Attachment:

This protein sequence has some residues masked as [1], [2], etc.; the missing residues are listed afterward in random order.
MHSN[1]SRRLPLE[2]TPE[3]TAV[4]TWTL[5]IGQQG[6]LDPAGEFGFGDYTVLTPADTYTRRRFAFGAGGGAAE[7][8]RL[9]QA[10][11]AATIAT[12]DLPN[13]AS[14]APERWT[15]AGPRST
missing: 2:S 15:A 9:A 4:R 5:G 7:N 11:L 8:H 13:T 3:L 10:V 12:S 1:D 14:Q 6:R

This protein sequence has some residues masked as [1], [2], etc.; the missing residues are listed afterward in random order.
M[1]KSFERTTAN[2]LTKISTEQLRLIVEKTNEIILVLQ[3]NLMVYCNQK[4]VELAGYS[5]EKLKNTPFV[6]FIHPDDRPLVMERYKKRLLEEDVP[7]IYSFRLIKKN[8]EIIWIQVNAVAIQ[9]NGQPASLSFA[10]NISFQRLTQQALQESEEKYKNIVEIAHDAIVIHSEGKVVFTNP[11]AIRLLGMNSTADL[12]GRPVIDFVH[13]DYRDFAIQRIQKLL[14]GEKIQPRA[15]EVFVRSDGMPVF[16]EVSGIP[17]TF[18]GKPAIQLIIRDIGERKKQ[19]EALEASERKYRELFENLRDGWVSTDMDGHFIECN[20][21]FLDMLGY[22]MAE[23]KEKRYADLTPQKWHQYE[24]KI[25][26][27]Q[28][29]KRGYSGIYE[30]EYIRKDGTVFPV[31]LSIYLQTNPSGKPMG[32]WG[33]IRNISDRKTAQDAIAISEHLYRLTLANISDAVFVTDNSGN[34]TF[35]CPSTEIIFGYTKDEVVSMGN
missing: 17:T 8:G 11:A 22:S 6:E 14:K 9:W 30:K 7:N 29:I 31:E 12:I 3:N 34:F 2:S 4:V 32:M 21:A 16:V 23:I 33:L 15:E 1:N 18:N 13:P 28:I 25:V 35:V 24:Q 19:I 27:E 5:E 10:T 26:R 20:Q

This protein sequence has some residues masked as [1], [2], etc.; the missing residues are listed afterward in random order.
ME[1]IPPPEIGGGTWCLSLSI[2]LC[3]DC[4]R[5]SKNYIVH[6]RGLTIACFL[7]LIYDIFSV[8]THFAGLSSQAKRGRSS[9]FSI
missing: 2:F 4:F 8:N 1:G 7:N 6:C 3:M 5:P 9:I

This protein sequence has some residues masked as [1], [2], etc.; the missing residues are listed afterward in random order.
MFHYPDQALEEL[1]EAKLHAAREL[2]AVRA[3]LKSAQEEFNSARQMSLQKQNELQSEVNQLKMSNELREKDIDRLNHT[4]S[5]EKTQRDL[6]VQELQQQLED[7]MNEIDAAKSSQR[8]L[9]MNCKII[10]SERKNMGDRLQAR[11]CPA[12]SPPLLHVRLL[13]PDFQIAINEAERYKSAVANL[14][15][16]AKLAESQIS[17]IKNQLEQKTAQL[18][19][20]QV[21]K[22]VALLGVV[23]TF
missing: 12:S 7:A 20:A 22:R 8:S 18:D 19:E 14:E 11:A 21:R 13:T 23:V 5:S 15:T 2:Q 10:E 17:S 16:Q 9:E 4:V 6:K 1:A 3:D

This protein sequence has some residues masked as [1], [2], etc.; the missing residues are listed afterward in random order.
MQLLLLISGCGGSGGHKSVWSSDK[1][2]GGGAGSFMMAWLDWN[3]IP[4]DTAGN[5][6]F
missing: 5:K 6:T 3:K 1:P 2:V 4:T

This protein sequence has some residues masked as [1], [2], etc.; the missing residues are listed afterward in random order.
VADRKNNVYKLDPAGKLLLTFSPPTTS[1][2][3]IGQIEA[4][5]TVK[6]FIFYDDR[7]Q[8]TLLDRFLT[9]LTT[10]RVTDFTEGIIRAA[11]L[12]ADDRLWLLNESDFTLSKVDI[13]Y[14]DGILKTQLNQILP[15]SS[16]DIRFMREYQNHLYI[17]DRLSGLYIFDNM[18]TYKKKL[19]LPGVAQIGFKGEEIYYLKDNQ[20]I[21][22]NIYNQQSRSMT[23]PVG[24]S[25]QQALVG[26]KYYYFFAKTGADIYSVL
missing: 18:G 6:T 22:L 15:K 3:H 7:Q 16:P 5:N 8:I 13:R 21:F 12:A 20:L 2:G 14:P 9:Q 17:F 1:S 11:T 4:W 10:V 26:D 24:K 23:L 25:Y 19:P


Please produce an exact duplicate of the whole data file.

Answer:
This protein sequence has some residues masked as [1], [2], etc.; the missing residues are listed afterward in random order.
MHSN[1]SRRLPLE[2]TPE[3]TAV[4]TWTL[5]IGQQG[6]LDPAGEFGFGDYTVLTPADTYTRRRFAFGAGGGAAE[7][8]RL[9]QA[10][11]AATIAT[12]DLPN[13]AS[14]APERWT[15]AGPRST
missing: 2:S 15:A 9:A 4:R 5:G 7:N 11:L 8:H 13:T 3:L 10:V 12:S 1:D 14:Q 6:R

This protein sequence has some residues masked as [1], [2], etc.; the missing residues are listed afterward in random order.
M[1]KSFERTTAN[2]LTKISTEQLRLIVEKTNEIILVLQ[3]NLMVYCNQK[4]VELAGYS[5]EKLKNTPFV[6]FIHPDDRPLVMERYKKRLLEEDVP[7]IYSFRLIKKN[8]EIIWIQVNAVAIQ[9]NGQPASLSFA[10]NISFQRLTQQALQESEEKYKNIVEIAHDAIVIHSEGKVVFTNP[11]AIRLLGMNSTADL[12]GRPVIDFVH[13]DYRDFAIQRIQKLL[14]GEKIQPRA[15]EVFVRSDGMPVF[16]EVSGIP[17]TF[18]GKPAIQLIIRDIGERKKQ[19]EALEASERKYRELFENLRDGWVSTDMDGHFIECN[20][21]FLDMLGY[22]MAE[23]KEKRYADLTPQKWHQYE[24]KI[25][26][27]Q[28][29]KRGYSGIYE[30]EYIRKDGTVFPV[31]LSIYLQTNPSGKPMG[32]WG[33]IRNISDRKTAQDAIAISEHLYRLTLANISDAVFVTDNSGN[34]TF[35]CPSTEIIFGYTKDEVVSMGN
missing: 17:T 8:G 11:A 22:S 6:E 14:K 9:W 30:K 7:N 29:I 31:E 12:I 3:N 34:F 2:S 4:V 32:M 21:A 16:V 23:I 33:L 15:E 1:N 18:N 13:P 28:I 25:V 35:V 24:Q 19:I 27:E 5:E 10:T 26:R 20:Q

This protein sequence has some residues masked as [1], [2], etc.; the missing residues are listed afterward in random order.
ME[1]IPPPEIGGGTWCLSLSI[2]LC[3]DC[4]R[5]SKNYIVH[6]RGLTIACFL[7]LIYDIFSV[8]THFAGLSSQAKRGRSS[9]FSI
missing: 2:F 4:F 8:N 1:G 7:N 6:C 3:M 5:P 9:I

This protein sequence has some residues masked as [1], [2], etc.; the missing residues are listed afterward in random order.
MFHYPDQALEEL[1]EAKLHAAREL[2]AVRA[3]LKSAQEEFNSARQMSLQKQNELQSEVNQLKMSNELREKDIDRLNHT[4]S[5]EKTQRDL[6]VQELQQQLED[7]MNEIDAAKSSQR[8]L[9]MNCKII[10]SERKNMGDRLQAR[11]CPA[12]SPPLLHVRLL[13]PDFQIAINEAERYKSAVANL[14][15][16]AKLAESQIS[17]IKNQLEQKTAQL[18][19][20]QV[21]K[22]VALLGVV[23]TF
missing: 12:S 7:A 20:A 22:R 8:S 18:D 19:E 14:E 11:A 21:R 13:T 23:V 5:S 15:T 2:Q 10:E 17:S 16:Q 9:E 4:V 6:K 1:A 3:D

This protein sequence has some residues masked as [1], [2], etc.; the missing residues are listed afterward in random order.
MQLLLLISGCGGSGGHKSVWSSDK[1][2]GGGAGSFMMAWLDWN[3]IP[4]DTAGN[5][6]F
missing: 5:K 6:T 3:K 1:P 2:V 4:T

This protein sequence has some residues masked as [1], [2], etc.; the missing residues are listed afterward in random order.
VADRKNNVYKLDPAGKLLLTFSPPTTS[1][2][3]IGQIEA[4][5]TVK[6]FIFYDDR[7]Q[8]TLLDRFLT[9]LTT[10]RVTDFTEGIIRAA[11]L[12]ADDRLWLLNESDFTLSKVDI[13]Y[14]DGILKTQLNQILP[15]SS[16]DIRFMREYQNHLYI[17]DRLSGLYIFDNM[18]TYKKKL[19]LPGVAQIGFKGEEIYYLKDNQ[20]I[21][22]NIYNQQSRSMT[23]PVG[24]S[25]QQALVG[26]KYYYFFAKTGADIYSVL
missing: 18:G 6:T 22:L 15:K 3:H 7:Q 16:P 5:N 8:I 13:R 21:F 12:A 20:L 2:G 14:P 9:Q 17:F 1:S 11:T 4:W 10:V 26:D 24:K 23:L 25:Y 19:P